Friday, March 15, 2019

state-backed Chinese investors own at least 10 percent of all equity in ports in Europe

 KAKISSIS: But the Greek decision set off alarm bells in Brussels, especially because China now controls 10 percent of European port volume.
THERESA FALLON:  For Europeans, I think it was a wakeup call.
KAKISSIS:  Theresa Fallon is a Brussels-based analyst specializing in Chinese maritime investment.
FALLON:  Because they always think of China as so far away. It's not a threat to us. We can just trade with them. But when Chinese ships are coming closer and closer to them, it's a physical reminder that, wow, China might have longer-term interests in this region.
KAKISSIS:  To illustrate, she traces a halfmoon on the table of the Brussels cafe where we're talking about the Chinese.
FALLON:  They've invested all along the peripheries of Europe.  It's like almost an anaconda strategy.  Like, you surround it and squeeze it.  And that way, you have some control and leverage.
KAKISSIS: Chinese shipping companies now hold stakes in at least 12 EU ports, including Europe's largest port, Rotterdam.
   It is estimated that state-backed Chinese investors state own at least 10 percent of all equity in ports in Europe, with deals inked in Greece, Spain, Italy, France, the Netherlands and Belgium.  This is in addition to a growing investment portfolio of at least 40 ports in North and South America, Africa, the Middle East, Eastern Europe, Central Asia, South and Southeast Asia, Australia and the Pacific.
  China’s interest in European ports is defined and driven by the Belt and Road Initiative (BRI).  While the BRI has both strategic and economic objectives, there is little prospect of a Chinese-invested port in Europe being turned into a military base for the People’s Liberation Army Navy in the foreseeable future. Neither a 35 percent stake in the Euromax terminal at Rotterdam, a 20 percent stake in the Port of Antwerp (Europe’s two busiest ports), nor even full ownership of Zeebrugge in Belgium is a precursor to Chinese militarism in Europe.
  The more immediate concern is that Chinese interests in European ports represent but one component of a much more ambitious strategy—one designed to unfairly tilt the regional and global economic playing field in China’s favor, introduce into Europe commercial processes and standards preferred by China rather than Western liberal democracies, enhance Beijing’s leverage over certain European states to support policies favored by the Chinese Communist Party (CCP), and prevent any intra-EU consensus that might be critical of China’s economic policies and authoritarian values….
  Xi Jinping’s “Made in China 2025” policy involves government subsidies and massive investment in research and innovation in sectors that fuse the physical, digital, and biological worlds, such as advanced manufacturing and materials. The aim is to lead in these future-oriented sectors and dominate global exports. For the moment, China cannot achieve this on its own and needs the technology transfers that come from joint ventures with advanced economy firms, especially from Europe. In Beijing’s blueprint, advanced European markets will be major buyers of Chinese exports in these sectors. Without bringing Europe into the Chinese economic orbit through the BRI, “Made in China 2025” cannot succeed….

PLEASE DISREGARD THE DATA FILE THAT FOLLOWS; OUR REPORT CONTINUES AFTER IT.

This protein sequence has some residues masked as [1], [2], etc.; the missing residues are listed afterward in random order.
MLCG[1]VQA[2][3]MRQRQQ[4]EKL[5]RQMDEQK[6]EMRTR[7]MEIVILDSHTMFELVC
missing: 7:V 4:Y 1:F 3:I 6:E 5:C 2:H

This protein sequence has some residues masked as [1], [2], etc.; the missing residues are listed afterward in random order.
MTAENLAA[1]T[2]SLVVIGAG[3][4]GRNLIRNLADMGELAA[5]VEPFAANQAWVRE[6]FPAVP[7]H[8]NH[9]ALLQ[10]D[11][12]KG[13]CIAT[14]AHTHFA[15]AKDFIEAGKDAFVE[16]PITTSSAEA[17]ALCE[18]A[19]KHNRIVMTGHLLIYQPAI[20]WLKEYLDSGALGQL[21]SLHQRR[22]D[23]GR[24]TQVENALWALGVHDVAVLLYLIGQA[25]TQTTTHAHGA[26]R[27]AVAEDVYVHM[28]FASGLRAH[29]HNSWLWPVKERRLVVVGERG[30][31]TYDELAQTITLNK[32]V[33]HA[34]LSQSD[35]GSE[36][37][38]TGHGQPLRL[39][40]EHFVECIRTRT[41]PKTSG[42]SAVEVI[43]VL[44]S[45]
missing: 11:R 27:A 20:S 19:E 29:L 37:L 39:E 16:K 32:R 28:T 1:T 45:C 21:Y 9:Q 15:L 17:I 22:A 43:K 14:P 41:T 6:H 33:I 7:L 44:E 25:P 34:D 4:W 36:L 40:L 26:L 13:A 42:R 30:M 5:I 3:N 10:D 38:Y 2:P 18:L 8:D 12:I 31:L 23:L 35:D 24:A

Importantly, China is offering Europe a package deal of benefits under the BRI brand.  Chinese-invested ports will eventually be connected to the Maritime Silk Road and have direct networks to freight lines belonging to the Eurasian Land Bridge Economic corridor.  This will offer European economies the opportunity to be linked to the entire BRI economic ecosystem, which begins in China and ends at the Mediterranean.  The point is that Chinese investments in European ports are explicitly linked to the BRI and all that the Initiative seeks to achieve.  It is a good pitch, but there are reasons to be concerned.
  First, the Chinese promises to build and expand the infrastructure around ports are made less attractive by the reality that Chinese projects tend to exclude local and international participation.  According to the CSIS Reconnecting Asia database, 89 percent of contractors participating in Chinese-funded projects are Chinese companies.
  Second, there is growing discomfort with the close funding arrangements between Chinese firms and government-controlled financial entities.  This is at odds with the European Union’s relatively liberal notion of political economy, which depends on there being significant distance between the political and strategic objectives of the government on the one hand, and the objectives of commercial enterprises on the other.
  A case in point is COSCO Shipping Corporation, which was given over $26 billion by the China Development Bank to invest in BRI-sanctioned projects in 2017.  These firms are given loose lines of credit to advance government policies and not just to maximize their commercial success. …
  When Chinese firms negotiate opaque deals with European ones, the former begin with the largesse and non-commercial advantages that come from state assistance.  The exchange is rigged from the start.
  Third, Chinese firms must ultimately obey directives from Beijing.  The network of ports and other logistical facilities in Europe, Africa, and Asia provides China with a high degree of operational self-reliance and capacity.  Control of international supply lines and logistical processes gives a country political leverage if that country is prepared to use these capabilities for political ends….In late 2016, China announced it had established a $11.1 billion Central and Eastern European (CEE) Fund to finance projects in the group-of-sixteen economies to support the BRI.

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